Colorful cities and tropical beaches bring many tourists to Thailand, but horrifying native animals lurk there as well. The Southeast Asian country is home to many poisonous creatures including fish, scorpions, and tons of deadly snakes. To make things worse, some of the scariest Thai animals look completely harmless.
Australia may be famous for its scary inhabitants, but Thailand's jungles hold plenty of danger as well. Thailand's horrifying animals tend to use extremely dangerous venom to defend themselves. The poisons cause intense pain and sometimes even death. Luckily, many of the beasts are shy; you may never encounter one. Before you plan that beach vacation, though, be sure to check for any fatal creatures.
Not all cobras can spit, but the ones who can are pretty scary. About 14 of the 28 members of the Naja species are able to spit and can be found in parts of Africa and Asia. The fangs of these snakes are modified with tiny holes that shoot venom. Spitting cobras also have amazing accuracy. The snakes deliberately aim for the eyes in order to blind threats. Since their venom contains cytotoxins and neurotoxins, anyone who gets hit will have to deal with corneal swelling, paralysis, or possibly even permanent blindness. The cobras can hit a target up to eight feet away, so you don't have to get up close and personal to be in danger.
Asian giant hornets are appropriately named since they are the largest hornets in the entire world. Members of the wasp family, they live throughout Eastern Asia and can grow to almost two inches long; the queens are even larger. The hornet's stinger does not detach like some other wasp species, so it can sting a victim multiple times. The venom contains around eight chemicals which can cause pain and breathing difficulties.
Giant hornets are also very fast, sometimes flying up to 25 miles per hour. Most humans whom die after an attack are allergic to the venom.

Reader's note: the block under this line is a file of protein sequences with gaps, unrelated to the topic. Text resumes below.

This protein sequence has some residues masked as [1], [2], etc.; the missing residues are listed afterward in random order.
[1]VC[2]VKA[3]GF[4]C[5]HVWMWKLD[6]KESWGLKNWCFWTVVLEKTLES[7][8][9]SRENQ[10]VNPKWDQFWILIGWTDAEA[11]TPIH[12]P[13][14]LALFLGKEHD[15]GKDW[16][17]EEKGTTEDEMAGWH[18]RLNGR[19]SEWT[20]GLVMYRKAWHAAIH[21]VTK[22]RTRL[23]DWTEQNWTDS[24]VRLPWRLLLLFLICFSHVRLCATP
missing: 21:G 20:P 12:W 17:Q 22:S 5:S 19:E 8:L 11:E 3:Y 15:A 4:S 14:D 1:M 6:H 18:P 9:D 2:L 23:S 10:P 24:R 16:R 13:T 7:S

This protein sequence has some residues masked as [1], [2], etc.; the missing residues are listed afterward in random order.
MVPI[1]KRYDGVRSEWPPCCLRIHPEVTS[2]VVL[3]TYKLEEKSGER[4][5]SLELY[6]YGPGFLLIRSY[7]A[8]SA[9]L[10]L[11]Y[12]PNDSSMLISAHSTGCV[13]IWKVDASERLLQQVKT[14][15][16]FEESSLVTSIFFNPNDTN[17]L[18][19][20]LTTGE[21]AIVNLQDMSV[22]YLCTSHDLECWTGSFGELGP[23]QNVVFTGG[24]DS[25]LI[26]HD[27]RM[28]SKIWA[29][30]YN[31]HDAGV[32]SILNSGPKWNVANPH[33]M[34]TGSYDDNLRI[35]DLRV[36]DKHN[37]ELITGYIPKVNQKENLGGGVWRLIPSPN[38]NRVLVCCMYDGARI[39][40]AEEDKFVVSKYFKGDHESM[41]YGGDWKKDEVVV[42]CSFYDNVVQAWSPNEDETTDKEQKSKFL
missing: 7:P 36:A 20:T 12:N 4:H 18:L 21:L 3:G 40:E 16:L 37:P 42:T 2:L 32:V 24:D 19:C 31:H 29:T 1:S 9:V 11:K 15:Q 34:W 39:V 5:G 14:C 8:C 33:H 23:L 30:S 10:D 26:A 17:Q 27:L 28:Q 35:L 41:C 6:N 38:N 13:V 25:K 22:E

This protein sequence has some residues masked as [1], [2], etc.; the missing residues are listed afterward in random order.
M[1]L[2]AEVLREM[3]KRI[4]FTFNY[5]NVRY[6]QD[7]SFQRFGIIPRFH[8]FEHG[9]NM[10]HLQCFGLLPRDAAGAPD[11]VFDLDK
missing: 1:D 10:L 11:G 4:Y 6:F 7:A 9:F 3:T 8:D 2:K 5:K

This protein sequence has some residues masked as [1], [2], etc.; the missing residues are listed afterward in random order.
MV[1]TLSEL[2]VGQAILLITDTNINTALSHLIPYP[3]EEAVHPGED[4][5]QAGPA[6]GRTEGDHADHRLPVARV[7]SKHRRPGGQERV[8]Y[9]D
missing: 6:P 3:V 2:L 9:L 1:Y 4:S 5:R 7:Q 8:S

Monocled cobras can be identified by the round shape on the back of their hoods. They can grow up to seven feet long and strike very quickly, making these snakes all the more dangerous. The monocled cobra's venom is even more deadly than the king cobra's. And it has the highest human fatality rate in the country. Like other cobras, the monocled's venom contains neurotoxins which can cause paralysis, heart attack, and respiratory failure. Death can occur in less than an hour if treatment isn't received. Even a scratch from a monocled cobra's fang can be disastrous. Plus, they tend to strike more than once.
While the waters around Australia are famously known to hold the world's most poisonous jellyfish, the lethal creatures can lurk off the coast of Thailand as well. In fact, they can be found throughout the Indo-Pacific, killing as many as 40 people a year in the Philippines alone. But since attacks aren't always reported, these jellies can be even more deadly than we think. Each has around 15 tentacles that can be up to 10 feet long, complete with about 5,000 stingers.
These stingers trigger a chemical reaction within prey, releasing a venom that attacks the nervous system and heart, sometimes causing shock. Box jellyfish victims have even drowned before making it back to shore due to heart attacks or extreme pain. Even more concerning, this particular fish is blue or clear in color; the victims rarely see the predator approach.